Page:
Angel Dominguez, a Latinx poet of Yucatec Maya descent, creates a revolutionary reading experience with their work “Desgraciado.” Written as a series of letters to Diego de Landa, a Spanish friar who attempted to destroy the written Maya language in 1562, this collection feels like the ashes of burnt history slipping through generations of fingers, over and over again. Through impassioned insults, declarations of love without forgiveness, and a plethora of heartfelt questions and memories, Dominguez assembles “a living record of the messiness colonialism leaves in its wake.”
The book opens with a Foreword from Raquel Salas Rivera, asking the question of what is needed from the United States and providing the contradictory yet simultaneous answers of nothing and freedom. It discusses the nuances of language, the difference in needing something from someone or somewhere else that has the power to give, versus needing something and viewing its source only as a means to an end or an obstacle. Within the confines of capitalism and colonialism, what can we say truly belongs to us? Is there anything that cannot be taken, by force or by arbitrary disappearance?
Dominguez opens many letters with questions: do you know what it’s like to live as a ghost, which tongue do you use to talk to the dead, do you know what it means to go home or to be beautiful? We cannot expect the long-dead de Landa to respond, yet the inquiries do not feel completely rhetorical. The oppressor’s presence and voice loom loudly on every page. “I can’t quite shake the quiet of my ancestry,” Dominguez writes, dredging up ancient memories of the loss of language – and much more than language.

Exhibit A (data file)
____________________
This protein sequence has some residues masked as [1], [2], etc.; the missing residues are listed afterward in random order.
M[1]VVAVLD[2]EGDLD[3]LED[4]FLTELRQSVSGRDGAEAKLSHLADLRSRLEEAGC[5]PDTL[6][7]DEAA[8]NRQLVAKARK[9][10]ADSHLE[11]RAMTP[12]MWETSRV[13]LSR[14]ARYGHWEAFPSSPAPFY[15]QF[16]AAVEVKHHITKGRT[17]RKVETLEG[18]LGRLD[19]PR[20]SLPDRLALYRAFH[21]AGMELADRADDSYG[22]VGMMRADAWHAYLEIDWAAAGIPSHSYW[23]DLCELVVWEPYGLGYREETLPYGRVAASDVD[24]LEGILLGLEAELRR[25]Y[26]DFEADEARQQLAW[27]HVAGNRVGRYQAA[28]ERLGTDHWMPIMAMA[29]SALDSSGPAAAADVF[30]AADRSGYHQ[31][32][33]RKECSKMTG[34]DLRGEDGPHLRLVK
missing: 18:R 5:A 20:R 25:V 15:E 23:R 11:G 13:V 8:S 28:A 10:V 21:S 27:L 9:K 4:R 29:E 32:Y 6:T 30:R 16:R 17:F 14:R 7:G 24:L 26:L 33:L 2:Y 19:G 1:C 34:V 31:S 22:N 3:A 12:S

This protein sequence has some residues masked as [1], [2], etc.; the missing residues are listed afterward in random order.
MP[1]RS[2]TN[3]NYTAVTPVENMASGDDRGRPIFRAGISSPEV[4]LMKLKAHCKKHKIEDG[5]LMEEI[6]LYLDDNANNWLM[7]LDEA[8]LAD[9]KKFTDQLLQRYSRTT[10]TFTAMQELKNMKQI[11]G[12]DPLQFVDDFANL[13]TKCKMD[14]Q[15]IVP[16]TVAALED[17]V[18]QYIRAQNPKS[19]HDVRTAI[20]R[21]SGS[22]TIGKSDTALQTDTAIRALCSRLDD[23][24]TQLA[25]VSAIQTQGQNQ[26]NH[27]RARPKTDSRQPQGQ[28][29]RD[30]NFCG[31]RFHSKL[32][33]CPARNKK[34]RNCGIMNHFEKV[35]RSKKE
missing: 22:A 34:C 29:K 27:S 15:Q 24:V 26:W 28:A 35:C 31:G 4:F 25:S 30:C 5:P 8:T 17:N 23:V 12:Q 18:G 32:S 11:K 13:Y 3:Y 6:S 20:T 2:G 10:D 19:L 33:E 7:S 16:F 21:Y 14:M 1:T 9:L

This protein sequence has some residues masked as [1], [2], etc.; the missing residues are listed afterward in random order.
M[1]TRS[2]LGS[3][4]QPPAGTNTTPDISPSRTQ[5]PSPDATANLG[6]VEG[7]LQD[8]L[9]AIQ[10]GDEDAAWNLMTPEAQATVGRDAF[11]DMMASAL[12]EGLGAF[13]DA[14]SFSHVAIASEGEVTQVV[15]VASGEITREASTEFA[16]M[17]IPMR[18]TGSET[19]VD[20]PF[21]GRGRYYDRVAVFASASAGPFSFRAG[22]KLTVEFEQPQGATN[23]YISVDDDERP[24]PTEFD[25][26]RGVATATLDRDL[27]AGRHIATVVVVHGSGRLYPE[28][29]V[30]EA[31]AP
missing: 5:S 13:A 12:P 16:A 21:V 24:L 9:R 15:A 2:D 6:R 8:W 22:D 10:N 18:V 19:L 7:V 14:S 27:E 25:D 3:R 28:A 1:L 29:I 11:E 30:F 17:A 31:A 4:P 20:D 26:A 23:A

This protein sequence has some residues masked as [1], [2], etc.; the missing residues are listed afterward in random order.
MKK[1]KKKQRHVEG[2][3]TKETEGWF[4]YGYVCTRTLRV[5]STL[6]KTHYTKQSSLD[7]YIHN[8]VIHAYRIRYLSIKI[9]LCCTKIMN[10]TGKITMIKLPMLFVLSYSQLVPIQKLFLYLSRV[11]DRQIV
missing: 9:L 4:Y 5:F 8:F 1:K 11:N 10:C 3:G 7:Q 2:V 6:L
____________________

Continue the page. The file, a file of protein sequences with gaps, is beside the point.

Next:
The word “desgraciado” is literally translated in the foreword as to be disgraced, but more casually means to be despicable. In this work, the desgraciado alternates between the writer of the letters, Dominguez, the intended recipient of the letters, de Landa, and perhaps even the reader of the letters. The boundaries shift in this one-way communication to encompass the flux of conquest and history, falling in and out of God’s grace. These streams of consciousness guide us all through the ache of centuries, navigating the ceaseless cycle of trauma and coping.
Dominguez laments how part of growing up Latinx included “becoming unfamiliar to myself…. Trying to find resemblance in the mouths of my oppressors,” trying to adapt to the assumptions of others but not being proficient in Spanish. What is left of Maya culture seems to be fetishized sex positions, curses, and apocalyptic predictions. Where is everything else? Erased, vanished, or just ignored? How many heavy misunderstandings and microaggressions pile up into a mountain? “I wish the weight of the world’s whiteness on you,” Dominguez writes to de Landa, and perhaps a wider modern audience as well.
With repeated images of fire and ghosts and all the echoes of our colonized world, Dominguez pens the most tender vengeance. “Desgraciado” is an educational epistolary to return to whenever one forgets either how to speak or to listen; it is a unique linguistic treasure. Keep up with Dominguez’s other works, past and future, for there is sure to be more to appreciate.
Bethany Crawford has studied both health science and creative writing, and currently works as a medical scribe in Alabama. She was once the poetry editor of Green Blotter Literary Magazine and read submissions for Spark: A Creative Anthology and Zetetic: A Record of Unusual Inquiry. She rants and shares photos of her ragdoll cats on Twitter @bethanylmary.